I think we will get our chance to be that way if we look for it.
    I can imagine the conflict between you and your hubby as I attend a formerly Mennonite congregation which has differing opinions on the topic of military service and my daughter is in the National Guard as is her Iraq veteran husband and her father in law is currently in Iraq. Also we have vets on both sides of our families several generations back.


  3. rogueminister
    Aug 02, 2007 @ 04:56:07

    I feel you about a lot of this. Patriotism, at least in most forms is idolatry. We must be citizens of the Kingdom of God. Try not to become to cynical though. Jesus should fill us all with joy and shalom. Be blessed!


  4. dawn
    Aug 23, 2007 @ 12:22:41

    What I appreciated about Farenheit 9/11 is that Moore speaks with a different voice than the majority. When we returned from overseas, we were immediately told to stifle any voice that may question US foreign policy, US involvement in the war, and any decisions made by the current administration. We were basically told that it would be seen as anti-American, not supporting the men and women who were sacrificing for our freedoms and seen as not Christian (since God blesses America, I guess). I resented those implications while we tried to be careful about what we said. Afterall, isn’t the hallmark of America the fact that we are a democracy and have freedoms to express our convictions and options???

    I appreciated the fact that Moore presented “the other view” or another view in a way that documented voices of Americans who love their country, but cannot condone American actions around the world. I agree with you, I feel lucky to have been born here, but I have been disillusioned over the last decade as I see how our actions of power or perhaps our apathy to the influence of our power internationally has made us a bully in the world rather than a presence of care and hope we claim we are.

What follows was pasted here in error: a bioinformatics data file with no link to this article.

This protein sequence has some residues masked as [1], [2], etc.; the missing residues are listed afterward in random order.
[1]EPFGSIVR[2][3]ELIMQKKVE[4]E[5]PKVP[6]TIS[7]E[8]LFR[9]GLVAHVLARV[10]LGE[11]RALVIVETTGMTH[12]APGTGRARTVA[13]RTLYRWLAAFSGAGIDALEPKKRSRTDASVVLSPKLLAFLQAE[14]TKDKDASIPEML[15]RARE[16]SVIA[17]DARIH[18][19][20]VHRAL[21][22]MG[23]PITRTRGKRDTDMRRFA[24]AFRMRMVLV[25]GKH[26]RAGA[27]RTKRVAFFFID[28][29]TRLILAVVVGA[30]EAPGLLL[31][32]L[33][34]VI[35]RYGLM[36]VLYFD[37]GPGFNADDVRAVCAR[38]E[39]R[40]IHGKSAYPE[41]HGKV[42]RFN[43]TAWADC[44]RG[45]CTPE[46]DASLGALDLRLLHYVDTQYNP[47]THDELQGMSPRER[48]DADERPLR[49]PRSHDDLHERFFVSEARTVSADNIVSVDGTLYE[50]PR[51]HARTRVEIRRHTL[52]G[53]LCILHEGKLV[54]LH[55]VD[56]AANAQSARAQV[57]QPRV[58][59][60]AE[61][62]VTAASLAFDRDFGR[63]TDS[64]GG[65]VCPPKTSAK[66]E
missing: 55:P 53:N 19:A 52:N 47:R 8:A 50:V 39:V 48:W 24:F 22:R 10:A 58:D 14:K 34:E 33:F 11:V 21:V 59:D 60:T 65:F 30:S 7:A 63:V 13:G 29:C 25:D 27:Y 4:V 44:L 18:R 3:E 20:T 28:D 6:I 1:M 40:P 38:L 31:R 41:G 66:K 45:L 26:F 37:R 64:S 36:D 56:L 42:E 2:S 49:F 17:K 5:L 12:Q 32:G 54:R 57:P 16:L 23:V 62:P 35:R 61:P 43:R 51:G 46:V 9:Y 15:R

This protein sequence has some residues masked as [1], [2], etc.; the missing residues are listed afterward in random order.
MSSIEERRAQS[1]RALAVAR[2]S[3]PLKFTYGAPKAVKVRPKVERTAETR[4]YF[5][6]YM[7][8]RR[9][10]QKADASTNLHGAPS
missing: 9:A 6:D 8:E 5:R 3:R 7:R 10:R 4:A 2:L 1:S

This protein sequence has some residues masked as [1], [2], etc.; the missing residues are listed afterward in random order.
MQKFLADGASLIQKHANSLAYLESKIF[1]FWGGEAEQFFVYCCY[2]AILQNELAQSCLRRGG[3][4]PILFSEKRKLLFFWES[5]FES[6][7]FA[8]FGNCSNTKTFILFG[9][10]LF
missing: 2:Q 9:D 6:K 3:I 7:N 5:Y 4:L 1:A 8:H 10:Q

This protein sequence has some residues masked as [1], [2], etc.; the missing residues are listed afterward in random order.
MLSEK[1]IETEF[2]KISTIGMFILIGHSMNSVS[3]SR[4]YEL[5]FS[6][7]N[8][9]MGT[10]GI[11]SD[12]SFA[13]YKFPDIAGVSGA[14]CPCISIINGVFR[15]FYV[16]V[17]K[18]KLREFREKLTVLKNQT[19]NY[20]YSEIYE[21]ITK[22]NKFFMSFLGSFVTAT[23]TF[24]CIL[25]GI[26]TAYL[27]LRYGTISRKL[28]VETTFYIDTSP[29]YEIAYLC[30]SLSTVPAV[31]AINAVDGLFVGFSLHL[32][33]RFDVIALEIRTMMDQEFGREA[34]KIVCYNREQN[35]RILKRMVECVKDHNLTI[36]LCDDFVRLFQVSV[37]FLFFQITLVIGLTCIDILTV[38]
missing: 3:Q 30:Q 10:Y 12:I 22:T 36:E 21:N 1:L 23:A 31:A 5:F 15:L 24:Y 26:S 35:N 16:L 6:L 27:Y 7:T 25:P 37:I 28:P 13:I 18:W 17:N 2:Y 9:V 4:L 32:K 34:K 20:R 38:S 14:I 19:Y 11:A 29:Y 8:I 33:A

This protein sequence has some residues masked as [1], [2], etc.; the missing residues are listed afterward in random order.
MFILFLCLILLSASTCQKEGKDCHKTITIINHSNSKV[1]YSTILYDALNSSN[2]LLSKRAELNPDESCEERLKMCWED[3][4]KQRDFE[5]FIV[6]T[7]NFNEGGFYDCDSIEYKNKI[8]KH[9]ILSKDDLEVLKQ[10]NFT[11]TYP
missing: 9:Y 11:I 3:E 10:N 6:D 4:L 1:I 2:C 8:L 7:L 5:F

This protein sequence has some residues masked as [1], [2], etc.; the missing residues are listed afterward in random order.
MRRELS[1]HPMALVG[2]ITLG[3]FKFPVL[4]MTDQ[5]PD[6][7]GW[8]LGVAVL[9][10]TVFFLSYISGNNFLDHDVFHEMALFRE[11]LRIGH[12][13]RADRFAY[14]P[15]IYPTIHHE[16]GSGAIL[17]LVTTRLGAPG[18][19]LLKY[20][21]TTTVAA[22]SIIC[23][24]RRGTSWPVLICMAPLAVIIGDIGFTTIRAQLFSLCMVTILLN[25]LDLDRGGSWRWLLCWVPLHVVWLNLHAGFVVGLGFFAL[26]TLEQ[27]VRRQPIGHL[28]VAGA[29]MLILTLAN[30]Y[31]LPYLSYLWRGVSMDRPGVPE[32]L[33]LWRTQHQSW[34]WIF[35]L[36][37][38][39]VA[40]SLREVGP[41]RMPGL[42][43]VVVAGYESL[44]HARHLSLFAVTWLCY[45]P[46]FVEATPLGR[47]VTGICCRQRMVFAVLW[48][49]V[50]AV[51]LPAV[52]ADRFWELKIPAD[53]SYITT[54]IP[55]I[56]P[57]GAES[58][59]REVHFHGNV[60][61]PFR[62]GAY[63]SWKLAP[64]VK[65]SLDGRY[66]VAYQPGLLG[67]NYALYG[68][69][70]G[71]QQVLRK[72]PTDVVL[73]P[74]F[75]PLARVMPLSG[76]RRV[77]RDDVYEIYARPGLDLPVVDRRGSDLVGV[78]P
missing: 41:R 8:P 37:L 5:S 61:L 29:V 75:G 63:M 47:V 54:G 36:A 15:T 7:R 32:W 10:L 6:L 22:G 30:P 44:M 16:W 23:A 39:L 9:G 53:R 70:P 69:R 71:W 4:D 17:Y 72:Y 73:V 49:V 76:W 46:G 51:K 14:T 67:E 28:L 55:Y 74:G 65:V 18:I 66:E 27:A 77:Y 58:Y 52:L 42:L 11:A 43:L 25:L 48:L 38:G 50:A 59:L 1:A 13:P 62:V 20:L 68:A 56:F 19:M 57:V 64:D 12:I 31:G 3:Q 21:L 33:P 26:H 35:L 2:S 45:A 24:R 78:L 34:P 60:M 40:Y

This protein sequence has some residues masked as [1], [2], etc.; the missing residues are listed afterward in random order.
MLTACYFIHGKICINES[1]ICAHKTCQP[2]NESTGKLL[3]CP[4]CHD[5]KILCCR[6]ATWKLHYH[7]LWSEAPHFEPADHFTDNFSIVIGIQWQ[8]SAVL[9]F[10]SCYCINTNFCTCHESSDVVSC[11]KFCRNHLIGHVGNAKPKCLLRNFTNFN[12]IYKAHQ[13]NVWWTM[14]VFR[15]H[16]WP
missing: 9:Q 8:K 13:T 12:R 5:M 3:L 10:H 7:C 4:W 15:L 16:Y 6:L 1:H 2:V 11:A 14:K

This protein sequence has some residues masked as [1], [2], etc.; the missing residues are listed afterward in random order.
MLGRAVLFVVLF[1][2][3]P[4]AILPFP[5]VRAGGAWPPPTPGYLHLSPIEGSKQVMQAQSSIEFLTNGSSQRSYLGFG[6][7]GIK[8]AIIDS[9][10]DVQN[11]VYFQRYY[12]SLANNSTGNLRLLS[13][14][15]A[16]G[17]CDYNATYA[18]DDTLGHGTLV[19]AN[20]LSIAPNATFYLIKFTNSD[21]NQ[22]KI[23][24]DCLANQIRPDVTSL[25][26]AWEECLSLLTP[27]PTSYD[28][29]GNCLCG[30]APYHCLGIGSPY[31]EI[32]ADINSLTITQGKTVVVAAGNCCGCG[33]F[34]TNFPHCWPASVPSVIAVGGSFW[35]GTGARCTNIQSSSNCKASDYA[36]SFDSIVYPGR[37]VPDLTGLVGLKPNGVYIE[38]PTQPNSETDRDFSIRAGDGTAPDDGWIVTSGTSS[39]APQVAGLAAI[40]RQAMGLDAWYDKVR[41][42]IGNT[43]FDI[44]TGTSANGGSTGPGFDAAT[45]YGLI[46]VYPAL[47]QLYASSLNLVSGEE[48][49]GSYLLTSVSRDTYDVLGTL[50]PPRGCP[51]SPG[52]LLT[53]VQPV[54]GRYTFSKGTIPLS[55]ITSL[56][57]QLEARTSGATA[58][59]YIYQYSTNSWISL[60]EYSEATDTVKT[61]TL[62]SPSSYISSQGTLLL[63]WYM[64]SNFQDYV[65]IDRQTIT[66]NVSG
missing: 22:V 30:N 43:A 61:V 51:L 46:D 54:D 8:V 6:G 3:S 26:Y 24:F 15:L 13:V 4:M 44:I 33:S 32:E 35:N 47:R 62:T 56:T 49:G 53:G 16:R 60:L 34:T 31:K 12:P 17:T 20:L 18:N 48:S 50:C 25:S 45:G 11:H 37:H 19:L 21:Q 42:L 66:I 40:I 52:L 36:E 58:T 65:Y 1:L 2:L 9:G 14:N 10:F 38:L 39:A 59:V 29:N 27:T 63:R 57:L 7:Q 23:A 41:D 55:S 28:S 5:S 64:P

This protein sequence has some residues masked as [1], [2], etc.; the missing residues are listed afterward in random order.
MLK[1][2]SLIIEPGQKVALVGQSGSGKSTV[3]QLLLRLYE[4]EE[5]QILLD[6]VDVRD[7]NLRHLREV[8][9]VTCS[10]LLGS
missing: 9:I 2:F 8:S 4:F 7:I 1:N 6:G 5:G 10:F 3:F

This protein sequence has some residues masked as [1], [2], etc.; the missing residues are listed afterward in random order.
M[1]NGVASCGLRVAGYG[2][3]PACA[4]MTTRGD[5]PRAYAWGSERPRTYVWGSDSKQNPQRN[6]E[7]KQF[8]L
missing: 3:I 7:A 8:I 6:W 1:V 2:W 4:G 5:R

It is true, we are first citizens of God’s Kingdom. But this is even more a reason to be honest and aware of the baggage we carry as citizens of an earthly “empire.” For if we want to truly be a counter-cultural or redeeming presence in the world, we need to admit and repent of any “empire” mentality that can interfere with our ability to share the love of Christ with others who have been hurt by our nation’s domestic and foreign policies.


  5. just an apprentice
    Aug 24, 2007 @ 22:05:53

    Would you be open to preaching sometime?



  6. Anonymous
    Aug 26, 2007 @ 02:55:29

    Yes, I am laughing too! Very funny. Do I really sound like I’m preaching? Don’t mean to . . . maybe I am preaching to the choir – sorry.


  7. dawn
    Aug 26, 2007 @ 02:57:33

    sorry – that was me – by the way – interesting quiz you guys did. Don’t know that I got all the answers though. Audrey – still waiting for your take on 9/11